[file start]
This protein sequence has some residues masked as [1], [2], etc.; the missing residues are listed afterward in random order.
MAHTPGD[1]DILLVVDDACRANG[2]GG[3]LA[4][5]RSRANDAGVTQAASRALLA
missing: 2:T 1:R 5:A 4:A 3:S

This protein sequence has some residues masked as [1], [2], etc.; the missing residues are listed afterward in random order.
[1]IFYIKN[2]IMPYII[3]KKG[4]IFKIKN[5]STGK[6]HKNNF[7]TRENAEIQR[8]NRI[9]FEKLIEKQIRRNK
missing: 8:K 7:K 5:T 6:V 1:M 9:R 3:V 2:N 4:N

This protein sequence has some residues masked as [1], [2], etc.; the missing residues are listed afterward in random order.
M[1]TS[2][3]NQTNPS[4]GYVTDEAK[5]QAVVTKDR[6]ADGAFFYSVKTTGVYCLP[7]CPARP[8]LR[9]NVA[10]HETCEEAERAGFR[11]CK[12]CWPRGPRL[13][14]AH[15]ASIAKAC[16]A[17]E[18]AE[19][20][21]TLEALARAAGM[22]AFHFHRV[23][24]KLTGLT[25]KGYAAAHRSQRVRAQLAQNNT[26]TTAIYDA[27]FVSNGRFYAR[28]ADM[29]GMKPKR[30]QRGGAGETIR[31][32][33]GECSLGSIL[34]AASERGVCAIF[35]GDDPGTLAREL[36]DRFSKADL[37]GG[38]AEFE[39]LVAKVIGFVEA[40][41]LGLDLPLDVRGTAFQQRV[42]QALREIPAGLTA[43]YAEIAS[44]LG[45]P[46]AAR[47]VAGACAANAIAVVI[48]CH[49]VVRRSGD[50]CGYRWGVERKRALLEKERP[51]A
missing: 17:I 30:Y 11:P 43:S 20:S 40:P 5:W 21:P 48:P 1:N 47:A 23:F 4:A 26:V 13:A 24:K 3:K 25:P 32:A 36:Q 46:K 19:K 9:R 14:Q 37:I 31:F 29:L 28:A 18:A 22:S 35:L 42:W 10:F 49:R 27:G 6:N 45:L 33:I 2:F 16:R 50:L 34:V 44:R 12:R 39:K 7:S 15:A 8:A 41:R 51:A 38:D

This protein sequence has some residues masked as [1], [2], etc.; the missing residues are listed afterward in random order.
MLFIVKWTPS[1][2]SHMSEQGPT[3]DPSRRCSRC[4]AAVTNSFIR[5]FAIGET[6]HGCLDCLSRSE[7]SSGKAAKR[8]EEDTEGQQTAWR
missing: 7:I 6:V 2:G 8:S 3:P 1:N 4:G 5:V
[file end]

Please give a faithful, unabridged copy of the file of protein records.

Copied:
This protein sequence has some residues masked as [1], [2], etc.; the missing residues are listed afterward in random order.
MAHTPGD[1]DILLVVDDACRANG[2]GG[3]LA[4][5]RSRANDAGVTQAASRALLA
missing: 2:T 1:R 5:A 4:A 3:S

This protein sequence has some residues masked as [1], [2], etc.; the missing residues are listed afterward in random order.
[1]IFYIKN[2]IMPYII[3]KKG[4]IFKIKN[5]STGK[6]HKNNF[7]TRENAEIQR[8]NRI[9]FEKLIEKQIRRNK
missing: 8:K 7:K 5:T 6:V 1:M 9:R 3:V 2:N 4:N

This protein sequence has some residues masked as [1], [2], etc.; the missing residues are listed afterward in random order.
M[1]TS[2][3]NQTNPS[4]GYVTDEAK[5]QAVVTKDR[6]ADGAFFYSVKTTGVYCLP[7]CPARP[8]LR[9]NVA[10]HETCEEAERAGFR[11]CK[12]CWPRGPRL[13][14]AH[15]ASIAKAC[16]A[17]E[18]AE[19][20][21]TLEALARAAGM[22]AFHFHRV[23][24]KLTGLT[25]KGYAAAHRSQRVRAQLAQNNT[26]TTAIYDA[27]FVSNGRFYAR[28]ADM[29]GMKPKR[30]QRGGAGETIR[31][32][33]GECSLGSIL[34]AASERGVCAIF[35]GDDPGTLAREL[36]DRFSKADL[37]GG[38]AEFE[39]LVAKVIGFVEA[40][41]LGLDLPLDVRGTAFQQRV[42]QALREIPAGLTA[43]YAEIAS[44]LG[45]P[46]AAR[47]VAGACAANAIAVVI[48]CH[49]VVRRSGD[50]CGYRWGVERKRALLEKERP[51]A
missing: 17:I 30:Y 11:P 43:S 20:S 40:P 5:W 21:P 48:P 1:N 47:A 23:F 4:A 26:V 13:A 24:K 3:K 25:P 32:A 36:Q 46:K 19:K 9:R 14:Q 37:I 31:F 29:L 28:A 18:A 22:S 35:L 42:W 10:F 49:R 27:G 6:N 45:L 33:I 2:F 16:R 50:L 34:V 44:R 12:R 39:K 7:S 15:A 8:A 41:R 51:A 38:D

This protein sequence has some residues masked as [1], [2], etc.; the missing residues are listed afterward in random order.
MLFIVKWTPS[1][2]SHMSEQGPT[3]DPSRRCSRC[4]AAVTNSFIR[5]FAIGET[6]HGCLDCLSRSE[7]SSGKAAKR[8]EEDTEGQQTAWR
missing: 7:I 6:V 2:G 8:S 3:P 1:N 4:G 5:V